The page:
Rick James remembers John Coltrane’s albums as uniquely transcendent works, part of a small pantheon of recordings that could appeal to any and every one with even the slightest interest in contemporary music. “Most of the white boys I was hanging out with in Toronto in 1965 were down with Coltrane,” he remarked in a 2001 interview with jazz writer Ashley Khan. “Everyone had Sketches of Spain, everybody had A Love Supreme.” And so it is today: like Mozart, the Beatles and Marvin Gaye, Coltrane’s influence obliterates every conceivable boundary, from genre to age to race. Jetta-driving yipsters, avant-garde aficionados and your office’s obnoxious tech support guy can all stump for Trane’s rendition of “My Favorite Things”.
Given Coltrane’s broad audience and iconic status, we tend to forget that he never did fit neatly in with any given musical community. In the mid-1950s, he overpowered other bebop players with his sweeping runs and radiant tone, and to be fair, he had not yet mastered the art of subtlety; many critics mistook his impassioned playing for anger. A deep knowledge of theory and an expansive sonic vocabulary, not violent emotions, were the forces that drove his brash displays, which meant that Trane was too heady for many technically deficient free jazz fire-breathers. Coltrane’s discography attests to his iconoclasm: though prolific, he worked with a far smaller circle of musicians than many of his contemporaries.
These albums comprise the three Coltrane dates most recently reissued as part of the Rudy Van Gelder Remasters series, and together they give us some sense of just how bold and shocking the saxophonist’s sound must have been to his early listeners. His relationship with the other members of the Miles Davis Quintet is particularly tense. Here Trane plays amongst a group of musicians renowned for their understated eloquence, taut rhythmic interplay, and less-is-more ethos, and he eschews all of these qualities in favor of an ecstatic (over)abundance of notes. The man really would have made a fantastic acid rock guitarist.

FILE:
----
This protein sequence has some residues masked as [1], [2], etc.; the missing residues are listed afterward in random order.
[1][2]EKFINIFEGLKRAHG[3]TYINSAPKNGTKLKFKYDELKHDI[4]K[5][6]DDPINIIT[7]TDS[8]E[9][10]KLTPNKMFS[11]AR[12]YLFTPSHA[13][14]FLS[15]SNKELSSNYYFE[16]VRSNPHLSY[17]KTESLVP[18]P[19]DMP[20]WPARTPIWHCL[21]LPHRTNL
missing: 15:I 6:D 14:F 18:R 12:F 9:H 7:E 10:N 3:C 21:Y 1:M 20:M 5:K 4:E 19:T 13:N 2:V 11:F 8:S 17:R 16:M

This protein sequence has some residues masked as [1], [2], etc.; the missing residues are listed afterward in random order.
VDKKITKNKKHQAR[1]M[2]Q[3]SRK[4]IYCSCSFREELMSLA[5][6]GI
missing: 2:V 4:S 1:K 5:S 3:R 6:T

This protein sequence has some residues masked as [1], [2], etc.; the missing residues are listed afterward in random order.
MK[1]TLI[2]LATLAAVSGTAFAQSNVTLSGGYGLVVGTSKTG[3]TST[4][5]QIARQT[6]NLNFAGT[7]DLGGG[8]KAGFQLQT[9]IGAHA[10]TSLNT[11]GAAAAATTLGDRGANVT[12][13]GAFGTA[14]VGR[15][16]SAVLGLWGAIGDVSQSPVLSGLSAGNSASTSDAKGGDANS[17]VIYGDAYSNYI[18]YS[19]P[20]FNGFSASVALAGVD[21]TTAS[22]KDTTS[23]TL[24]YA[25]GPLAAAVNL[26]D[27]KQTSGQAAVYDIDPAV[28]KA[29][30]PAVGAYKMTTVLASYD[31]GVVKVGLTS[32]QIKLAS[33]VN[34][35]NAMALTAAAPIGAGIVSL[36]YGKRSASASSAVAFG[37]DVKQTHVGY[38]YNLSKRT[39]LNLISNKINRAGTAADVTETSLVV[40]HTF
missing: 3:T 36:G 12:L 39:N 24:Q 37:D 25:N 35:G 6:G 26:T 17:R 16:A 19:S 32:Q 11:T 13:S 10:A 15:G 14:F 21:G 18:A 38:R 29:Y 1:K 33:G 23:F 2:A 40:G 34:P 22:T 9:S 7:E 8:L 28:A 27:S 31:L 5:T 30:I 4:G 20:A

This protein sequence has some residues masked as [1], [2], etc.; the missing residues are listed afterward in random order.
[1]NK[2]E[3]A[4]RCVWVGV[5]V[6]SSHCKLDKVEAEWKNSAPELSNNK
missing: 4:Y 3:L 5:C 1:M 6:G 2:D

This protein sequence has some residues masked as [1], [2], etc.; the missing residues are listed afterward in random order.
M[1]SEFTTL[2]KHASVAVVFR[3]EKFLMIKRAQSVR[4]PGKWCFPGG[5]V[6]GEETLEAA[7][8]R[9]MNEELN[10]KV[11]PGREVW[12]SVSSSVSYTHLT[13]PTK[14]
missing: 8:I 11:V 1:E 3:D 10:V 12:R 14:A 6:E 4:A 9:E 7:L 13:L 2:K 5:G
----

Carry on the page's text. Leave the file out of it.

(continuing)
Cookin’, the first of these albums, features a relatively subdued Coltrane. Indeed, everyone — Davis, pianist Red Garland, bassist Paul Chambers, drummer Philly Joe Jones — plays with restraint on the record’s most famous cut, “My Funny Valentine”. Davis would eventually grow tired of the song, but he sounds enraptured by it here, giving it a sleek, modern shape. Jones and Chambers have most of the fun on this record. They’re given the most wiggle room in “Valentine”. They pilot “Blues by Five” to a relentless finish, replete with smashing drum breaks, and they lend “Airegin” a hyperkinetic pulse, Jones’ cymbals never stopping to catch a breath. The latter tune also finds the horn players at their most aggressive; the opening reams of tenor sax demonstrate the massive scalar swipes that would come to characterize Coltrane’s early “sheets of sound” style.
Workin’ features one track from the Cookin’ sessions (the Quintet’s last Prestige recordings) and was released like that album in 1956. Perhaps the strongest of Davis’ pre-Columbia offerings, Workin’ can claim no misspent seconds or extraneous notes. Davis and Coltrane complement one another perfectly, their solos circling around similar themes yet sounding quite different because of the contrast between Davis’ pure, muted utterances and Coltrane’s more aggressive statements. I’m not sure, though, that this reissue is altogether necessary — multiple CD editions are already in print, and neither the packaging nor the sound are greatly improved here. And as with the other two discs reviewed here, this one offers no bonus tracks. You’ve probably already got this on your iPod. Move along, nothing new to see here.
A less likely piece in your collection is Traneing In, Coltrane’s second album as bandleader. Garland, Chambers, and drummer Art Taylor provide support, and Trane never quite meshes with them. The backing trio sounds quite at home in the title track’s first three minutes, stating a blues theme and setting the stage for a lyrical Garland solo. When Coltrane finally enters the fray, he almost drowns out his compatriots. It’s as though he’s foisting an unwanted alternate theme on an already crystallized tune. Throughout the disc, Chambers’ solos prove the most expressive, running the gamut from repetitive, introspective intervals to fluid harmonic lines to playful interpolations of standards. All but the most diehard Coltrane fans can pass by this rushed 1957 outing. Or maybe everyone should hear it, if only to remember that brilliance needs discipline if it’s to make its home among the rest of us.